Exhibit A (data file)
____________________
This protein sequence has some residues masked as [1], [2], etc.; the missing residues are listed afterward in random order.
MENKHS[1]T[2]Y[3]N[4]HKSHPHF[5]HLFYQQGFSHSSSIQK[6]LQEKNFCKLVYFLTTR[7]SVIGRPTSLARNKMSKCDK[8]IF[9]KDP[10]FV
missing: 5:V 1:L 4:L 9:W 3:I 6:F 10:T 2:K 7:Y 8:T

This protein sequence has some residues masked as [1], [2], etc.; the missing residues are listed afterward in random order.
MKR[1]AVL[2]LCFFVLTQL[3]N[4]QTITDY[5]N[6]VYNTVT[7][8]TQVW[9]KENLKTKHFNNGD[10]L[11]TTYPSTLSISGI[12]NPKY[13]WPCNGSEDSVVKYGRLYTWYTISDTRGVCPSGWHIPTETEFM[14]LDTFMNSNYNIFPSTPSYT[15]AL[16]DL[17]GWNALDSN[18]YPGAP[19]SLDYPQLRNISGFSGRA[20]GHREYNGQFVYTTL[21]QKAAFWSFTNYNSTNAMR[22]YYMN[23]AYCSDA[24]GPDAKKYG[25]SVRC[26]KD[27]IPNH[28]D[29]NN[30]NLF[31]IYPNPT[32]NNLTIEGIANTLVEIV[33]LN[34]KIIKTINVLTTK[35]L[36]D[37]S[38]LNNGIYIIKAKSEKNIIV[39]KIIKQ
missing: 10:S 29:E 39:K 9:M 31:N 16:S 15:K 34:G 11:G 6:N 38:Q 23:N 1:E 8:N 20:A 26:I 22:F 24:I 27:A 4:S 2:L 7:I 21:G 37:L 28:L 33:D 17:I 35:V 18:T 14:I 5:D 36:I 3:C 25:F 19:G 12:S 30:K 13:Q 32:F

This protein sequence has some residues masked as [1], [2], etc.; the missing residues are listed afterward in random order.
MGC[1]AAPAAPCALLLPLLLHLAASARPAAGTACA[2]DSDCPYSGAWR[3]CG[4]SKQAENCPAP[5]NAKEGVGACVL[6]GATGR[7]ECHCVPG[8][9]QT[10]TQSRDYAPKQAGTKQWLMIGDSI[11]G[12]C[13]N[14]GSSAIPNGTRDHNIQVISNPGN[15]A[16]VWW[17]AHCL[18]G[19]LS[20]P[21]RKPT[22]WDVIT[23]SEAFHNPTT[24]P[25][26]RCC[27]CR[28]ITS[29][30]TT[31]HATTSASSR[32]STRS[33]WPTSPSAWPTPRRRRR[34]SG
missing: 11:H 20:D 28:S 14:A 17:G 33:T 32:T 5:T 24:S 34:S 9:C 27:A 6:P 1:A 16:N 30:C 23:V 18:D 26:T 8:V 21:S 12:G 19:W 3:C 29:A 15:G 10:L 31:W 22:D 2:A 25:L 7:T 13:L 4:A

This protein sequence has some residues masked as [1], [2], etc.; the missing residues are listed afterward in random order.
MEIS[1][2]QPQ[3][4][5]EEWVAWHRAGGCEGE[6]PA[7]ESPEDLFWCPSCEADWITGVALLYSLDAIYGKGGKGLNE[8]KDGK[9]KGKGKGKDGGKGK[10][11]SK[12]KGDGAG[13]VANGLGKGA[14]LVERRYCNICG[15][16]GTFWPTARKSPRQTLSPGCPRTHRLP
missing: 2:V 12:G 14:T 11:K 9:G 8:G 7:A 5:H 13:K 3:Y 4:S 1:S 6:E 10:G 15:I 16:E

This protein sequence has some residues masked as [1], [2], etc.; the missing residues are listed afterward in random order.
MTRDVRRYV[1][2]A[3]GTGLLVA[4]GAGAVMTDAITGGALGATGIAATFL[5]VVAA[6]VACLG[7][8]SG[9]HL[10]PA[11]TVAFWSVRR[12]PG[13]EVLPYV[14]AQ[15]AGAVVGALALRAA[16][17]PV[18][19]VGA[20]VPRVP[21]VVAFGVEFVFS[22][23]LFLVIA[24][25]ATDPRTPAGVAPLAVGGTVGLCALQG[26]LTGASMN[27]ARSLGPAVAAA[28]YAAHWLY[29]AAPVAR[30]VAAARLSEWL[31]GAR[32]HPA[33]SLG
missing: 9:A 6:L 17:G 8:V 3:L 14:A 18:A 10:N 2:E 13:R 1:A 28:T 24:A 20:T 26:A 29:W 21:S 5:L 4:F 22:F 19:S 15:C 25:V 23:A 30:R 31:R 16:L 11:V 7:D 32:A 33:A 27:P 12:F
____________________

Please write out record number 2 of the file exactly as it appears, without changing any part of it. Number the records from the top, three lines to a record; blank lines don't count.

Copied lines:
This protein sequence has some residues masked as [1], [2], etc.; the missing residues are listed afterward in random order.
MKR[1]AVL[2]LCFFVLTQL[3]N[4]QTITDY[5]N[6]VYNTVT[7][8]TQVW[9]KENLKTKHFNNGD[10]L[11]TTYPSTLSISGI[12]NPKY[13]WPCNGSEDSVVKYGRLYTWYTISDTRGVCPSGWHIPTETEFM[14]LDTFMNSNYNIFPSTPSYT[15]AL[16]DL[17]GWNALDSN[18]YPGAP[19]SLDYPQLRNISGFSGRA[20]GHREYNGQFVYTTL[21]QKAAFWSFTNYNSTNAMR[22]YYMN[23]AYCSDA[24]GPDAKKYG[25]SVRC[26]KD[27]IPNH[28]D[29]NN[30]NLF[31]IYPNPT[32]NNLTIEGIANTLVEIV[33]LN[34]KIIKTINVLTTK[35]L[36]D[37]S[38]LNNGIYIIKAKSEKNIIV[39]KIIKQ
missing: 10:S 29:E 39:K 9:M 31:N 16:S 15:K 34:G 11:G 6:N 38:Q 23:N 1:E 8:N 20:A 26:I 22:F 24:I 27:A 4:S 2:L 7:I 21:G 37:L 28:L 33:D 17:I 35:V 18:T 14:I 5:D 36:I 3:C 25:F 19:G 12:S 30:K 13:Q 32:F